Dirt and bone were all death could offer: 2 feet of skulls, worms, and ashen ground. A heart thumped within a coffin where a man slept once forgotten. Darkness Incarnate hadn’t received this man, and those not received by the world are pushed into darkness, like mice to a sewage drain. This particular man was among them, a boxed foul. The essence of him trapped within the confines of his body and the frail wooden casing that surrounded that body that was constructed to seal his ambition, his passion, the chaos he once brought to the land; and a villainous excuse of a case it was: moldy oak drenched in kerosene.
The man in a box fought with exasperated breaths until at once his eyes were open to feel an intense burning sensation; the skin of his palms sensed what he now recognized as a flat hard surface above him. The ceiling was nailed shut and slowly collapsed in from the weakest structural point, the center. Droplets of soil seeped through the cracks, hitting his bare chest, as if to bury him again, but even a determined death must contend with some resistance. Had nature called to bury another condemned soul, or did the land once again need to have received this man’s influence? This question was a choice question; Stag was a man of choice. To live or to die, what is the question? These were the thoughts of Stag, his mind had swam due to having inhaled kerosene fumes.
When from beneath the ground there was a tapping,
as if someone gently cracking,
pushing his back against the trapping:
of a coffin meant for 2.
His body coiled, shoulders pressed against where the foliage entered. The topsoil dispersed throughout the compartment, and the trapped man took his last inner breath from within the tomb. The lid busted into splintered slabs of debris, and the man erected his head above land. This earth was slightly lower than he’d imagined it would be. Usually, graves had a depth beneath ground of 6ft or more, but the loose soil at his feet did little more then press against his ankles: more than a soil though, there were bones of several victims this man, Stag, had slaughtered.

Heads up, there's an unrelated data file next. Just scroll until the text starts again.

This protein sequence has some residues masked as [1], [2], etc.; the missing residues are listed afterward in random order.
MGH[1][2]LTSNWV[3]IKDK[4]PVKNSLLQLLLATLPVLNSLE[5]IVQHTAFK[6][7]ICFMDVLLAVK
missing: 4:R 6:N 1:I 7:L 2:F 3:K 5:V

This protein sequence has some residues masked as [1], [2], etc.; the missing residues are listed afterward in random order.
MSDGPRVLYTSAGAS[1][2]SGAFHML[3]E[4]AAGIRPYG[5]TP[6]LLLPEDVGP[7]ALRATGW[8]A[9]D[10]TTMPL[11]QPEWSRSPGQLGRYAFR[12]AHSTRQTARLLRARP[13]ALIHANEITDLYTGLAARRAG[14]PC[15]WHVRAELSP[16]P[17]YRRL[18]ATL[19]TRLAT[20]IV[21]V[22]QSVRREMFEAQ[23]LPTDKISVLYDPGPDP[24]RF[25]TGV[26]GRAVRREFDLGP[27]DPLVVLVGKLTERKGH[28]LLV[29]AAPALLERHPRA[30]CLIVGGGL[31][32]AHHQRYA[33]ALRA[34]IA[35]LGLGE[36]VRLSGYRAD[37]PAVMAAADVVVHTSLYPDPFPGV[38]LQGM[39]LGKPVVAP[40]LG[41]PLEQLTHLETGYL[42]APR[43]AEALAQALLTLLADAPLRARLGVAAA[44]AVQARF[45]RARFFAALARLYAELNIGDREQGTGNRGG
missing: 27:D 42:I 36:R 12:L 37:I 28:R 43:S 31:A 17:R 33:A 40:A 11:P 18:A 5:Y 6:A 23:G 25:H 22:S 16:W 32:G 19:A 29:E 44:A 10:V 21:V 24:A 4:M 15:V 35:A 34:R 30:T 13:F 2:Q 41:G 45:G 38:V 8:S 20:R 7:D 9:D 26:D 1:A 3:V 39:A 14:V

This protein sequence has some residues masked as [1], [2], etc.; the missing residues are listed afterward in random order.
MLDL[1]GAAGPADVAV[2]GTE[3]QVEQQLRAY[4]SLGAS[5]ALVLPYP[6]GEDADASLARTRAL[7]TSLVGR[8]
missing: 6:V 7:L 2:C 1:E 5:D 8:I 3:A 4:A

He inhaled a breath of oxygen, and his thoughts had begun to become clear. The skulls at his feet were all smiling as they had always done: bearing white canines, molars, and thinly girthed incisors. Death had received the once fleshed creatures with a laughing gest, and though their expression once moved to frown, eventually they always seemed to get the joke. The joke was Stag, the man standing above ground. He was smiling on the inside too as all folk had always smiled, if only with their skulls. In a world such as this, who could be lonely?
“This grave situation was hilarious.” He managed to gasp between breaths. “Why don’t you show yourself, fowl, and I’ll help you get the joke too.”
Stag’s hand instinctively touched the rim of his waist, fingering the handle of a sharply polished throwing knife.
He was not amused.
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